Human exposure to novel bartonella species from contact with fruit bats

Idanre Bat Festival Investigation Team

Research output: Contribution to journalArticlepeer-review

10 Scopus citations

Abstract

Twice a year in southwestern Nigeria, during a traditional bat festival, community participants enter designated caves to capture bats, which are then consumed for food or traded. We investigated the presence of Bartonella species in Egyptian fruit bats (Rousettus aegyptiacus) and bat flies (Eucampsipoda africana) from these caves and assessed whether Bartonella infections had occurred in persons from the surrounding communities. Our results indicate that these bats and flies harbor Bartonella strains, which multilocus sequence typing indicated probably represent a novel Bartonella species, proposed as Bartonella rousetti. In serum from 8 of 204 persons, we detected antibodies to B. rousetti without cross-reactivity to other Bartonella species. This work suggests that bat-associated Bartonella strains might be capable of infecting humans.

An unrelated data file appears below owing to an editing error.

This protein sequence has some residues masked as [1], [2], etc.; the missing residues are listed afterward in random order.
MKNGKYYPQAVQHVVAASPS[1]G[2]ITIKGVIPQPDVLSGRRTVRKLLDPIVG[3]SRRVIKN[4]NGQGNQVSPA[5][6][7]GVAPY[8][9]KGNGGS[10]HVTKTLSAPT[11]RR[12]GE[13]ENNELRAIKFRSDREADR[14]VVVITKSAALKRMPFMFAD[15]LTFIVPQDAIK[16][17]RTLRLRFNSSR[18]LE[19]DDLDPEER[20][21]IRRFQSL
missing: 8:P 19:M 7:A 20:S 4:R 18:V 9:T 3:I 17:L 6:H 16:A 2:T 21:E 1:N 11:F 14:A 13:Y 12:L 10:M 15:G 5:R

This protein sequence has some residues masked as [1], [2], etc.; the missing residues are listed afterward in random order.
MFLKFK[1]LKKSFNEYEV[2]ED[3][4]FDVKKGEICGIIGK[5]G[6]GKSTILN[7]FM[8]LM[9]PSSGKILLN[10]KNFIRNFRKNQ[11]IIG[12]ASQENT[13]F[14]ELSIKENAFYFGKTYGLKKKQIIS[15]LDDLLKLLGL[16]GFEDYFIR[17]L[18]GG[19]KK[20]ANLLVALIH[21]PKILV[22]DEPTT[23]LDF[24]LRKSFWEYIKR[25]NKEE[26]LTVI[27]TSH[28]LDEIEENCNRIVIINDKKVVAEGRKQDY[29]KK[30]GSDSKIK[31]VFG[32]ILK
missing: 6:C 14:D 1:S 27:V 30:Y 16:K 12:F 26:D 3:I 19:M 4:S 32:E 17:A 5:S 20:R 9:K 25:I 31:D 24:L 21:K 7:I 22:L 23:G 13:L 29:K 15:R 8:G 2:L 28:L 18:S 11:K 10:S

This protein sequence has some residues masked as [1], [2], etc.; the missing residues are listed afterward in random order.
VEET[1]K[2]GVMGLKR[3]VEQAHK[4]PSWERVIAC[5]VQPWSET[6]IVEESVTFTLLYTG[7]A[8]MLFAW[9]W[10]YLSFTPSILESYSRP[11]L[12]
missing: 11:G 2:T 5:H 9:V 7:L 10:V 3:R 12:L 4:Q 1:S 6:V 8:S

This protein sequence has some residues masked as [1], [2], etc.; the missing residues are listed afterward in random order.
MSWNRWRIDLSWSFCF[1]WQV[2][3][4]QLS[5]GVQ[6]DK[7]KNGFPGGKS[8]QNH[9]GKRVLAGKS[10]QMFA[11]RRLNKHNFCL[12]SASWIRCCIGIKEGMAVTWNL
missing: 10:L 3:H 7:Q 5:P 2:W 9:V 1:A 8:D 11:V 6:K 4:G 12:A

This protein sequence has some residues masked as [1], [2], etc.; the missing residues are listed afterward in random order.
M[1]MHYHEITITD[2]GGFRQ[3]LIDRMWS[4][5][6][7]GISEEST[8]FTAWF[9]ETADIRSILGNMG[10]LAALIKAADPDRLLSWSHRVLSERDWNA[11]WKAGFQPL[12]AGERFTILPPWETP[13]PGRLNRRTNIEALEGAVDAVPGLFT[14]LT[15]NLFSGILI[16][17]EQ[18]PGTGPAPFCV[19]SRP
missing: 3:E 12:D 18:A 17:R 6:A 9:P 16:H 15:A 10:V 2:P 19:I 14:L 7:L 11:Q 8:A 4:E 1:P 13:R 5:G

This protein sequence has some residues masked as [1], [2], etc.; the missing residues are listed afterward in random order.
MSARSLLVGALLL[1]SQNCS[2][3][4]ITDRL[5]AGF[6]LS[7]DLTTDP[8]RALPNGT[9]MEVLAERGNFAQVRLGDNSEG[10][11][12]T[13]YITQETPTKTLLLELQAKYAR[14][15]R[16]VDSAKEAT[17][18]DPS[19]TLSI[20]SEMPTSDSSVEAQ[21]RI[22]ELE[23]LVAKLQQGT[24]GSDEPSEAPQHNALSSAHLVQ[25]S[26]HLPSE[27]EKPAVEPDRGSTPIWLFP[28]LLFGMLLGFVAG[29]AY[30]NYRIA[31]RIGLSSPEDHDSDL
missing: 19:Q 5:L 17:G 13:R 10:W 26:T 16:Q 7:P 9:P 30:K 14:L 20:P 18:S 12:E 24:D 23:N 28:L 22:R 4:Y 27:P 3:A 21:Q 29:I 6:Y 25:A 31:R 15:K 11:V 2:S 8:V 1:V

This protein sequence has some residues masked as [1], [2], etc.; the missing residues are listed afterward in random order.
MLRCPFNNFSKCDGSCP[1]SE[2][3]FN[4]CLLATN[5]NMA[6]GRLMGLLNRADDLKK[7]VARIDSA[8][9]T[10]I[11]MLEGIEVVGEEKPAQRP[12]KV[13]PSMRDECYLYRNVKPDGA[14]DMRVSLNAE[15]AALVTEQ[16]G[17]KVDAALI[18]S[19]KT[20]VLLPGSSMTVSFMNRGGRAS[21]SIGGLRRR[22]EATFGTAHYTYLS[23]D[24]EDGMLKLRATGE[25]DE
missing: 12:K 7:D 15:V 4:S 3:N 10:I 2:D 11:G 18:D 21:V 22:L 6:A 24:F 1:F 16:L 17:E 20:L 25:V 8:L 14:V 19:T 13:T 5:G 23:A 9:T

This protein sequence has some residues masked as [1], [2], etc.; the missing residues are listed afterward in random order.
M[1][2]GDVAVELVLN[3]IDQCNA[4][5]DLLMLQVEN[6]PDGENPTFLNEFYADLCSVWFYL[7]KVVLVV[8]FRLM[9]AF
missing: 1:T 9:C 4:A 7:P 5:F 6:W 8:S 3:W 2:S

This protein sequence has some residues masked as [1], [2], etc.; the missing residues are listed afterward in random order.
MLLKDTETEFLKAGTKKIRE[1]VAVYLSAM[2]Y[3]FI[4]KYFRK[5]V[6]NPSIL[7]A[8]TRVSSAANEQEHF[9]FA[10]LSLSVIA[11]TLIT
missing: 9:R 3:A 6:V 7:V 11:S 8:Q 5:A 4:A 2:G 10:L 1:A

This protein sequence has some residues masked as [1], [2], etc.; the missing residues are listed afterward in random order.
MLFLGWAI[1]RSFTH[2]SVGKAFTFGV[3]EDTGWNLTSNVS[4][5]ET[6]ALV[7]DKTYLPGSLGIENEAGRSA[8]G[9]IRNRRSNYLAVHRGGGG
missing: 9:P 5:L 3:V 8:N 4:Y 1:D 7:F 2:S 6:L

Original languageEnglish
Pages (from-to)2317-2323
Number of pages7
JournalEmerging Infectious Diseases
Volume24
Issue number12
DOIs
StatePublished - Dec 2018

Bibliographical note

Funding Information:
This study was supported by the Biosecurity Engagement Program of the US Department of State, Bureau of International Security and Nonproliferation, and the Office of Cooperative Threat Reduction’s Global Threat Reduction Programs; One Health funding; and the Global Disease Detection Program of the Center for Global Health at CDC.

Publisher Copyright:
© 2018, Centers for Disease Control and Prevention (CDC). All rights reserved.

Copyright:
Copyright 2018 Elsevier B.V., All rights reserved.

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